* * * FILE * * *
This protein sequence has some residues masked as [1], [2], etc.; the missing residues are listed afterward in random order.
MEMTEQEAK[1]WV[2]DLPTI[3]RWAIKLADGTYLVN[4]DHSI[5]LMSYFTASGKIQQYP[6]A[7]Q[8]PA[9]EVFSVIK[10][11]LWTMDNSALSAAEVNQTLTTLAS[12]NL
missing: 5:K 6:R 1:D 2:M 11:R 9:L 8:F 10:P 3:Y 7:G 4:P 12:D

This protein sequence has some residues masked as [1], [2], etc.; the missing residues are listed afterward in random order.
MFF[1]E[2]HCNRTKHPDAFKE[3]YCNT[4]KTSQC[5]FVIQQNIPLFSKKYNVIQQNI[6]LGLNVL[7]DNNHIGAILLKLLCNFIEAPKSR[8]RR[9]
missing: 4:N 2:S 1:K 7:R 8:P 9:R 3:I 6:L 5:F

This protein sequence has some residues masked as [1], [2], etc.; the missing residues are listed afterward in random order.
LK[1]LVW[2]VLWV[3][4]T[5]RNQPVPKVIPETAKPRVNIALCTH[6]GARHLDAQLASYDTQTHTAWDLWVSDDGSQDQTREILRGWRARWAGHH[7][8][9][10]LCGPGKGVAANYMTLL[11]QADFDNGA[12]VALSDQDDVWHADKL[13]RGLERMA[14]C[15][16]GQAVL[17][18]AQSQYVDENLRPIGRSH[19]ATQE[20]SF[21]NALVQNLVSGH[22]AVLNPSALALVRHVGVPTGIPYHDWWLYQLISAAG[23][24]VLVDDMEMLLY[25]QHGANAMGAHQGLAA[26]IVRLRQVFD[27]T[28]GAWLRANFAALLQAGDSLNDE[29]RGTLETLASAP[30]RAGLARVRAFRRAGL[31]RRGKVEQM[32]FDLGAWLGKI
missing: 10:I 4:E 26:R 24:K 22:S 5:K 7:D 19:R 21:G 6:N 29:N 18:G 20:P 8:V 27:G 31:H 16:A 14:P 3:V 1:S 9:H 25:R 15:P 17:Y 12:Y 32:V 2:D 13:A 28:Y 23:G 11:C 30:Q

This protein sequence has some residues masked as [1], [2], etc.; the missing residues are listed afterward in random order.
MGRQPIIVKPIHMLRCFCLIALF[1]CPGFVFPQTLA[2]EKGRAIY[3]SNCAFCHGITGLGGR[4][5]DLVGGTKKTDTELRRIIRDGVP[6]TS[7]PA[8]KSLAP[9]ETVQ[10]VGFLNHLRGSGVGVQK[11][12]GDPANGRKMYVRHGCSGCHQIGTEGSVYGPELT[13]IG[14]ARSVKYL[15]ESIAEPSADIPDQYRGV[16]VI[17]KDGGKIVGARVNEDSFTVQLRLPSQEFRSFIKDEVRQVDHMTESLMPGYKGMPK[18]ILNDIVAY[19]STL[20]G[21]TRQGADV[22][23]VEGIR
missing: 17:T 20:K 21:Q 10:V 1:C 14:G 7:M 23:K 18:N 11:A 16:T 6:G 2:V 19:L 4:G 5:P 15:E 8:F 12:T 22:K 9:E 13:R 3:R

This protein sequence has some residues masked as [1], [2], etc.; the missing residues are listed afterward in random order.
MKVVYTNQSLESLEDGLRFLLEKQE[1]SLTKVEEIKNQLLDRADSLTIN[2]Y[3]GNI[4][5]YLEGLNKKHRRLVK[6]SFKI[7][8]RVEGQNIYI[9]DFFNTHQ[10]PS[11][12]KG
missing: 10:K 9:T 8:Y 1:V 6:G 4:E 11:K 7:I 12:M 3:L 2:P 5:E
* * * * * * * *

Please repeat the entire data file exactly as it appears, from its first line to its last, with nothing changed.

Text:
This protein sequence has some residues masked as [1], [2], etc.; the missing residues are listed afterward in random order.
MEMTEQEAK[1]WV[2]DLPTI[3]RWAIKLADGTYLVN[4]DHSI[5]LMSYFTASGKIQQYP[6]A[7]Q[8]PA[9]EVFSVIK[10][11]LWTMDNSALSAAEVNQTLTTLAS[12]NL
missing: 5:K 6:R 1:D 2:M 11:R 9:L 8:F 10:P 3:Y 7:G 4:P 12:D

This protein sequence has some residues masked as [1], [2], etc.; the missing residues are listed afterward in random order.
MFF[1]E[2]HCNRTKHPDAFKE[3]YCNT[4]KTSQC[5]FVIQQNIPLFSKKYNVIQQNI[6]LGLNVL[7]DNNHIGAILLKLLCNFIEAPKSR[8]RR[9]
missing: 4:N 2:S 1:K 7:R 8:P 9:R 3:I 6:L 5:F

This protein sequence has some residues masked as [1], [2], etc.; the missing residues are listed afterward in random order.
LK[1]LVW[2]VLWV[3][4]T[5]RNQPVPKVIPETAKPRVNIALCTH[6]GARHLDAQLASYDTQTHTAWDLWVSDDGSQDQTREILRGWRARWAGHH[7][8][9][10]LCGPGKGVAANYMTLL[11]QADFDNGA[12]VALSDQDDVWHADKL[13]RGLERMA[14]C[15][16]GQAVL[17][18]AQSQYVDENLRPIGRSH[19]ATQE[20]SF[21]NALVQNLVSGH[22]AVLNPSALALVRHVGVPTGIPYHDWWLYQLISAAG[23][24]VLVDDMEMLLY[25]QHGANAMGAHQGLAA[26]IVRLRQVFD[27]T[28]GAWLRANFAALLQAGDSLNDE[29]RGTLETLASAP[30]RAGLARVRAFRRAGL[31]RRGKVEQM[32]FDLGAWLGKI
missing: 10:I 4:E 26:R 24:K 22:S 5:K 7:D 19:R 21:G 6:N 29:N 18:G 20:P 8:V 27:G 31:H 16:A 14:P 3:V 1:S 9:H 25:R 15:P 17:Y 12:Y 32:V 2:D 13:A 28:Y 23:G 11:C 30:Q

This protein sequence has some residues masked as [1], [2], etc.; the missing residues are listed afterward in random order.
MGRQPIIVKPIHMLRCFCLIALF[1]CPGFVFPQTLA[2]EKGRAIY[3]SNCAFCHGITGLGGR[4][5]DLVGGTKKTDTELRRIIRDGVP[6]TS[7]PA[8]KSLAP[9]ETVQ[10]VGFLNHLRGSGVGVQK[11][12]GDPANGRKMYVRHGCSGCHQIGTEGSVYGPELT[13]IG[14]ARSVKYL[15]ESIAEPSADIPDQYRGV[16]VI[17]KDGGKIVGARVNEDSFTVQLRLPSQEFRSFIKDEVRQVDHMTESLMPGYKGMPK[18]ILNDIVAY[19]STL[20]G[21]TRQGADV[22][23]VEGIR
missing: 17:T 20:K 21:Q 10:V 1:C 14:G 7:M 23:K 18:N 11:A 16:T 6:G 2:V 19:L 4:G 5:P 15:E 8:F 12:T 22:K 9:E 13:R 3:R

This protein sequence has some residues masked as [1], [2], etc.; the missing residues are listed afterward in random order.
MKVVYTNQSLESLEDGLRFLLEKQE[1]SLTKVEEIKNQLLDRADSLTIN[2]Y[3]GNI[4][5]YLEGLNKKHRRLVK[6]SFKI[7][8]RVEGQNIYI[9]DFFNTHQ[10]PS[11][12]KG
missing: 10:K 9:T 8:Y 1:V 6:G 4:E 11:K 7:I 12:M 3:L 2:P 5:E